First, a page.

The S&P500 is up 0.5% to a fresh record high, amid developments in US fiscal stimulus talks. Bond yields are slightly higher, and the defensive US dollar has fallen to a three-year low. Commodities, Brent crude oil futures rose 0.4% to $51.30, copper rose 1.2%, iron ore rose 1.6% to $158.85, and gold rose 1.0%.
AUD/USD: 0.7591 – 0.7639 (2 ½ year high)
EUR/USD: 1.2225 – 1.2270 (highest level since April 2018)
GBP/USD: 1.3553 – 1.3625
USD/JPY: 102.88 – 103.34 (nine-month low)
USD/CAD: 1.2688 – 1.2732
NZD/USD: 0.7132 – 0.7171 (3-year high)
AUD/JPY: 78.36 – 78.82
AUD/NZD: 1.0640 – 1.0668
Risk-sensitive AUD is benefitting from the market’s broadly positive risk appetite; US equities are up, with the S&P 500 and Nasdaq Composite indices hitting all-time highs on Thursday, crude oil markets are up, precious metals are up and for the most part industrial metals including iron ore (a key Australian export) are up.
As to why markets are in such a good mood; although the Fed didn’t opt to increase the monthly pace of asset purchases or tweak the composition of those asset purchases in last night’s meeting, Fed Chair Jerome Powell was keen to reassure market participants that the Fed’s ultra-accommodative monetary policy stance is not going anywhere any time soon. Meanwhile, the latest news on the Brexit front suggests the EU and UK are closing in a deal, potentially by the weekend that would avert what market participants see as a disastrous no-deal outcome at the end of the transition period on the 31st of December and US Congressional leaders seem on the brink of clinching a deal on further Covid-19 fiscal aid.
Domestic Aussie factors also helping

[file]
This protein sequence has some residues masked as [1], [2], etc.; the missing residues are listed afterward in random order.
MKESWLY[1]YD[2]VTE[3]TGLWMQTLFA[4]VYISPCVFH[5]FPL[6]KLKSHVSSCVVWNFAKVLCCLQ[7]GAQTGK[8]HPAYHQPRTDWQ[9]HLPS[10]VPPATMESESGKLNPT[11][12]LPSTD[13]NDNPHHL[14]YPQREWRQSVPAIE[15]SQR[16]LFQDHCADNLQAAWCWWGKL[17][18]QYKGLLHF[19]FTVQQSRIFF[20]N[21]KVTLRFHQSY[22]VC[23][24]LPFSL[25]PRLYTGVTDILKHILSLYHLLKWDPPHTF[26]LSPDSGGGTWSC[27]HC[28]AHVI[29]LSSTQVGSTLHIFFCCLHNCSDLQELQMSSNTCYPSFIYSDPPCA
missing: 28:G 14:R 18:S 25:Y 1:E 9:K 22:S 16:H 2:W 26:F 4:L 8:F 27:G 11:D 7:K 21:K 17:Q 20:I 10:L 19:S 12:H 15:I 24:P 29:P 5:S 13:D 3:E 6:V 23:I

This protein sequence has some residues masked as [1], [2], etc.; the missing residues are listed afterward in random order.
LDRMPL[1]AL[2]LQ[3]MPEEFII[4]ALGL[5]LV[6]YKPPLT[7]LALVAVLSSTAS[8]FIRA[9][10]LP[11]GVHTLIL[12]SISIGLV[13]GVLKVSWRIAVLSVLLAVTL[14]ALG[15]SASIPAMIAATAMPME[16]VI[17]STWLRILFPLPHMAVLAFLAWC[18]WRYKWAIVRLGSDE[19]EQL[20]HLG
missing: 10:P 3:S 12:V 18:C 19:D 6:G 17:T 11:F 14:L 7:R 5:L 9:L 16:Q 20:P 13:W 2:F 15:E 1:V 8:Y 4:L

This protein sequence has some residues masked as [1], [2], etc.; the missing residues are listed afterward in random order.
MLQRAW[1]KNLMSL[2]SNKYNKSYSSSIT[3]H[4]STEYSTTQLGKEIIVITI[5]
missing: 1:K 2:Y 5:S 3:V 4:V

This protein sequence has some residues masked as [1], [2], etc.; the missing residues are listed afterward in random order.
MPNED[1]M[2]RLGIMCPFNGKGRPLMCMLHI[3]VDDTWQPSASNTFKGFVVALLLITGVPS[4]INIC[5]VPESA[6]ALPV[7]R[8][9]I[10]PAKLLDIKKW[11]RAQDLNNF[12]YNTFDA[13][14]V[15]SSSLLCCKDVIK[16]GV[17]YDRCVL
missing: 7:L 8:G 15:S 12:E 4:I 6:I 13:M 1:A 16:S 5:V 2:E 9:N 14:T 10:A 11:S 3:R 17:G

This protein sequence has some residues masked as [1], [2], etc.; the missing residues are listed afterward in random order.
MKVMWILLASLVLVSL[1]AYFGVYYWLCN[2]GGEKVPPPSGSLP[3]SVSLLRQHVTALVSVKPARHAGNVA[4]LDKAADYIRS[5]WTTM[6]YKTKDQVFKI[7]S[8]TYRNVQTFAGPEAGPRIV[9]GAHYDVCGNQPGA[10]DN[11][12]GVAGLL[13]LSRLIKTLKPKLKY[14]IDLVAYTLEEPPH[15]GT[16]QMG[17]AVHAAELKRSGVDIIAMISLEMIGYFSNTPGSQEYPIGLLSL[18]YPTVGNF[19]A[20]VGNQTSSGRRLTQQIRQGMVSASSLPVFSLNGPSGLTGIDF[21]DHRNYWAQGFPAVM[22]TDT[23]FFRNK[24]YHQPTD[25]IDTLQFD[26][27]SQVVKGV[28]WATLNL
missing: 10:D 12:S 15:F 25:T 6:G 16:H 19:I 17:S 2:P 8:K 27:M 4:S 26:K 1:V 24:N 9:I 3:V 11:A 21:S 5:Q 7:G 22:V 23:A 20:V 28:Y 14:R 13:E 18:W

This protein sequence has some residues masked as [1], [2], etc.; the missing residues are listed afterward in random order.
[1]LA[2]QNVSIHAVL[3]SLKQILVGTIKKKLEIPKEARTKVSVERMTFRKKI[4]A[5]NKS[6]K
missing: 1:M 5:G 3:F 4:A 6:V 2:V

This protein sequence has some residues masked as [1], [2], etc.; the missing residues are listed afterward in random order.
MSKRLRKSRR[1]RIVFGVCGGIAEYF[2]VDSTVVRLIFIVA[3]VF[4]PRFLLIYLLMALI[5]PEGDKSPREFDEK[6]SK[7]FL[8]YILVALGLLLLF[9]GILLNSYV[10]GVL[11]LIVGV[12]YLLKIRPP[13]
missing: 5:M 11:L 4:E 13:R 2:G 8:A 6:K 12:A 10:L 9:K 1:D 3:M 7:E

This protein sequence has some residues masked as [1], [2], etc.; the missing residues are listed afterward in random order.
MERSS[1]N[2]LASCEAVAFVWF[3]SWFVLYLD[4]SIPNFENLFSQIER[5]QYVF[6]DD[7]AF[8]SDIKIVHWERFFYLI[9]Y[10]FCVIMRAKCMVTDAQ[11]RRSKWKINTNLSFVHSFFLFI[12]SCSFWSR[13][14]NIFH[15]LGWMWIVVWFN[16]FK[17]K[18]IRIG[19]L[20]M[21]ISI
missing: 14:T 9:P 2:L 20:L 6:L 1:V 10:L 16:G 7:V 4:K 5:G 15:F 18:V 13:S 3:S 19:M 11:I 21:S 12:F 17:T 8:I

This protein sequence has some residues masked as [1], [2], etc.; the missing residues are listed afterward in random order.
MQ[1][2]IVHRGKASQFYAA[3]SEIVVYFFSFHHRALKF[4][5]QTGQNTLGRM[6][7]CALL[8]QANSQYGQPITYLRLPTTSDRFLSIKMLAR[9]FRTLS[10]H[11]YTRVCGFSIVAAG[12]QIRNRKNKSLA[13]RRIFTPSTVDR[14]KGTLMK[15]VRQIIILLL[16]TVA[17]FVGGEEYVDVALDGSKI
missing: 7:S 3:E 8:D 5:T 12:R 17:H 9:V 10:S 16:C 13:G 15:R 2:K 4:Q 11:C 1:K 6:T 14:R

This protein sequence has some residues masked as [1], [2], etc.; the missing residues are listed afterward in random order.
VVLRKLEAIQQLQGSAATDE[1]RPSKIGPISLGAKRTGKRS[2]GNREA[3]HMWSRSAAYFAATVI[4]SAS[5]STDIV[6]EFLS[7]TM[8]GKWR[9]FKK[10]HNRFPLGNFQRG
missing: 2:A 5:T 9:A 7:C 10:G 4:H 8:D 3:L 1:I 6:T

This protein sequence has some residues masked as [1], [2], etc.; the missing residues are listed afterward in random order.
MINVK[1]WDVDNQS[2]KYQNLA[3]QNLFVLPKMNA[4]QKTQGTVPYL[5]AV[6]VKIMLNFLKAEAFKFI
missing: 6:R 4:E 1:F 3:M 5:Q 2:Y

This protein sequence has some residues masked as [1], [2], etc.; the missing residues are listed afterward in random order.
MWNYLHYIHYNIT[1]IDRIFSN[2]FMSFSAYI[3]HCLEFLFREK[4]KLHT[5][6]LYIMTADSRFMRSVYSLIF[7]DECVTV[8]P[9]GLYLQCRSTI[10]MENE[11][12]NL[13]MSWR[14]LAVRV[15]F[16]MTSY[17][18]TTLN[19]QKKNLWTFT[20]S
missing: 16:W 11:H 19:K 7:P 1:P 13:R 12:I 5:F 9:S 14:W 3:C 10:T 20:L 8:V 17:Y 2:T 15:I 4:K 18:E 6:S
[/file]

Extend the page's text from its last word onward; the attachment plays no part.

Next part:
AUD also received a tailwind from domestic factors during Thursday’s Asia Pacific session. Firstly, Australian November jobs numbers were much better than expected; the economy added 90K jobs (versus expectations it would add 50K) and 84.2K of these were in full-time employment (which is a better sign of economic health given full-time jobs tend to be better paid and more consistent in the long-term). Meanwhile, the unemployment rate dropped to 6.8% versus expectations it would remain unchanged at 7.0%. Despite this drop in the unemployment rate, the participation rate rose from 65.8% to 66.1% (versus expectations for it to rise to 66.0%).
Elsewhere, the Australian government delivered its Mid-Year Economic and Fiscal Update, which projected real GDP to grow at a rate of 4.5% in 2021, a little lower than the previous forecast for growth of 4.75%. However, the bad news from the government pretty much ends there; the government said it still expects resource exports to increase 5% in 2021 and 2022 despite the country’s trade war with China. Moreover, the government’s budget deficit forecast for 2021 was revised lower to A$197.7B from its previous forecast of A$ 213.7B.
AUD/USD trading to a high of 0.7639 and breaching some key technical levels, we now expect offering interest to materialise ahead of 0.7665 and again at 0.7700 while demand has likely been dragged higher and should slow any dip back toward 0.7570
Event Risk Data Today
New Zealand: Market expectations that there will be further increases in ANZ business confidence through December. There has been continued positive news regarding vaccine development in recent weeks. There has also been continued strength in the housing market and household spending. Similar themes are likely to be at play in the December ANZ consumer confidence measure. Meanwhile, the November trade balance is set to increase to $250m on stronger exports after October’s drop.
Germany: The December IFO business climate index is expected to ease to 90.0 as lockdowns escalate.
UK: Competing forces will govern the outcome of the December consumer sentiment survey - a rising case count offset by a successful start to the vaccine rollout (market f/c: -31). November retail sales will be pressured by restrictions (market f/c: -4.2%).